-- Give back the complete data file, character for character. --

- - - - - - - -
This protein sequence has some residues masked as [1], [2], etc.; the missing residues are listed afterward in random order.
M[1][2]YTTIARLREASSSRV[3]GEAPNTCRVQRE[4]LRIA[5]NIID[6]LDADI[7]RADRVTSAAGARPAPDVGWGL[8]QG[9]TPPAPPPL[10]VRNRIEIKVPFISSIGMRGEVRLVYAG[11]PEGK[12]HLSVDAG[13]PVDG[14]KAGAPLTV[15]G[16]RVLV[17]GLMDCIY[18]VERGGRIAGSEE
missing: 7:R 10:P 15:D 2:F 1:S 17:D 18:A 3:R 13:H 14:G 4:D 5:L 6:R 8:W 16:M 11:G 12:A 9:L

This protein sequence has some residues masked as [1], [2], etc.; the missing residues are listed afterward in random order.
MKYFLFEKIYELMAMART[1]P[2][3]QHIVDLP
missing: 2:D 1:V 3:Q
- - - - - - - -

This protein sequence has some residues masked as [1], [2], etc.; the missing residues are listed afterward in random order.
M[1][2]YTTIARLREASSSRV[3]GEAPNTCRVQRE[4]LRIA[5]NIID[6]LDADI[7]RADRVTSAAGARPAPDVGWGL[8]QG[9]TPPAPPPL[10]VRNRIEIKVPFISSIGMRGEVRLVYAG[11]PEGK[12]HLSVDAG[13]PVDG[14]KAGAPLTV[15]G[16]RVLV[17]GLMDCIY[18]VERGGRIAGSEE
missing: 7:R 10:P 15:D 2:F 1:S 17:D 18:A 3:R 13:H 14:G 4:D 5:L 6:R 8:W 16:M 11:G 12:A 9:L

This protein sequence has some residues masked as [1], [2], etc.; the missing residues are listed afterward in random order.
MKYFLFEKIYELMAMART[1]P[2][3]QHIVDLP
missing: 2:D 1:V 3:Q